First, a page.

POV/PBS excerpts from The Opposite of Cold in connection with documentary "Steam of Life"
Throughout the [Northwoods] — essentially the Lake Superior hinterland in Ontario and the northern counties of Michigan, Wisconsin, and Minnesota — dedicated bathhouses on a lakeshore, streamside, or a discreet distance from a farmhouse are very common. The typical structure is twenty feet long by about ten wide with a single entry, evenly divided into two rooms, with a chimney.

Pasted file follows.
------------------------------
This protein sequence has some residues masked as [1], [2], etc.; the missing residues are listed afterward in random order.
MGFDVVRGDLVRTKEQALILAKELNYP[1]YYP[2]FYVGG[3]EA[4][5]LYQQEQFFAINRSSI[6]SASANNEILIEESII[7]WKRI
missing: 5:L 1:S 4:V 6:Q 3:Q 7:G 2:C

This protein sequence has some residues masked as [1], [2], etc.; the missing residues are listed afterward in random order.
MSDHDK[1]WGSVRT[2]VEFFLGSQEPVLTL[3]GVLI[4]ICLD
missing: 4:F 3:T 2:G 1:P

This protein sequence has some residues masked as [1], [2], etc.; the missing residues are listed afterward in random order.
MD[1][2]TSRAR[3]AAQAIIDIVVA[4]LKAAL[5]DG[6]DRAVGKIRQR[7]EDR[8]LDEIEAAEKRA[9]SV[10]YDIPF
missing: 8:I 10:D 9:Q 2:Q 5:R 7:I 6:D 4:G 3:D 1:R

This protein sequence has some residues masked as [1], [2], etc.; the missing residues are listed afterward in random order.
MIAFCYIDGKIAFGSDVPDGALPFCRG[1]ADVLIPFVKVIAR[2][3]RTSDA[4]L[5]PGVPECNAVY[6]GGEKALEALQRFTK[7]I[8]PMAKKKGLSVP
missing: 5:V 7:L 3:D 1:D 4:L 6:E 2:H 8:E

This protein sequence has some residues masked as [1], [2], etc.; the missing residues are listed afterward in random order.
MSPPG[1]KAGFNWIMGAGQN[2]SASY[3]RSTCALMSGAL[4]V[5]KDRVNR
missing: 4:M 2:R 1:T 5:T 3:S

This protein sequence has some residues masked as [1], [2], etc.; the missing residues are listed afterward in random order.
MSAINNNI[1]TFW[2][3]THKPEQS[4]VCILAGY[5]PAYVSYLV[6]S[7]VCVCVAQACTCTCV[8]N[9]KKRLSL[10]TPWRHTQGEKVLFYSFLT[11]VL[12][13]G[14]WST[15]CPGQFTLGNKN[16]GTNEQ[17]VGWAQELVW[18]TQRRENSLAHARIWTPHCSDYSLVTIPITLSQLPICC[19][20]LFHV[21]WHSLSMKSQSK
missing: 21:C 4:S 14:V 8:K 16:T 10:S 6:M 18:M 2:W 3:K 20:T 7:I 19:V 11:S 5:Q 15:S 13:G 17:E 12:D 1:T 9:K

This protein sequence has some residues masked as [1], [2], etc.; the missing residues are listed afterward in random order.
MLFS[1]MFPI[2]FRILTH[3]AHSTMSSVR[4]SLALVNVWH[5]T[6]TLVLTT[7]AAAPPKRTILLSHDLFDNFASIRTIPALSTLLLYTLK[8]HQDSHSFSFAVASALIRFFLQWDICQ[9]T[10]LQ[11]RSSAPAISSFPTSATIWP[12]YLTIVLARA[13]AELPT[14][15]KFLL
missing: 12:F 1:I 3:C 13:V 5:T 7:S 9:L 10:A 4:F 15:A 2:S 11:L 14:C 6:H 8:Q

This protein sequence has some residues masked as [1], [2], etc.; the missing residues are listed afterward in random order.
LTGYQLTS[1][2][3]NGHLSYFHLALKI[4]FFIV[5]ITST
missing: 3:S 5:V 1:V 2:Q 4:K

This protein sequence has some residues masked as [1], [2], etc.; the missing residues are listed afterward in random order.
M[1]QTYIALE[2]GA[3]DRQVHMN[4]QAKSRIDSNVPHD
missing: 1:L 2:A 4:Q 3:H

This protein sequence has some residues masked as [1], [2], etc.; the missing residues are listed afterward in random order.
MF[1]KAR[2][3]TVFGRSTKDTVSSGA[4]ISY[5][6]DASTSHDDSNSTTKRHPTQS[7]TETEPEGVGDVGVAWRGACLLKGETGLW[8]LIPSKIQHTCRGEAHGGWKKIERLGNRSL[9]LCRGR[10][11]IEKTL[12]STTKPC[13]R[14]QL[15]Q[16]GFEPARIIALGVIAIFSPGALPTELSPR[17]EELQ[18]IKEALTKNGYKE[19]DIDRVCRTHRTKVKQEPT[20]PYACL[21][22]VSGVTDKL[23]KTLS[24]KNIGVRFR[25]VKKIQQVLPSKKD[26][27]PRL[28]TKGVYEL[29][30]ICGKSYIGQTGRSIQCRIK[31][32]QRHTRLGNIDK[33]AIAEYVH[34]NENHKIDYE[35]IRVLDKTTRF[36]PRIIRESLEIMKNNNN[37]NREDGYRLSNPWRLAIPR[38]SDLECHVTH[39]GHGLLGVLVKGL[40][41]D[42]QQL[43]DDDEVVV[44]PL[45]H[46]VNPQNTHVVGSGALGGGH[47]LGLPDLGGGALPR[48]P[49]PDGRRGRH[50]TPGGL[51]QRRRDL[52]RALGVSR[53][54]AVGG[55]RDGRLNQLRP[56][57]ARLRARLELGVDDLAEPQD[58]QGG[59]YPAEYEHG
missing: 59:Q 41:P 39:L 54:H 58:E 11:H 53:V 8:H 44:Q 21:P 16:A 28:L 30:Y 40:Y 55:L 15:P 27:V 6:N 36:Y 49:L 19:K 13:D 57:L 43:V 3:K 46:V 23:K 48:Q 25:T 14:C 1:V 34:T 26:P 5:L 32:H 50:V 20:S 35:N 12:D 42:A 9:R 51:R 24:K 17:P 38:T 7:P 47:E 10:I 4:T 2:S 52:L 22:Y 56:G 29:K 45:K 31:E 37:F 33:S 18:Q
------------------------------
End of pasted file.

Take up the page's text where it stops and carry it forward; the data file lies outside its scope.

If you are traveling along a county road in wooded country regularly interrupted by small clearings, and intersected by roads with names that end in i or ala or nen, you are in the heart of North American sauna country. Any buildings you see that are similar to the structure just described have very likely been used as a family bathhouse. In the 1960s, University of Minnesota-Duluth cultural geographer Matti Kaups found that the presence of outbuilding saunas on farms in the region was a telltale marker of ethnic identity. Ninety percent of Finnish American farmsteads had a sauna (a higher percentage even than on farmsteads in Finland), and saunas were common at all types of Finnish residences. Kaups casually observed that the sauna competed favorably with television as an evening activity among Finnish Americans.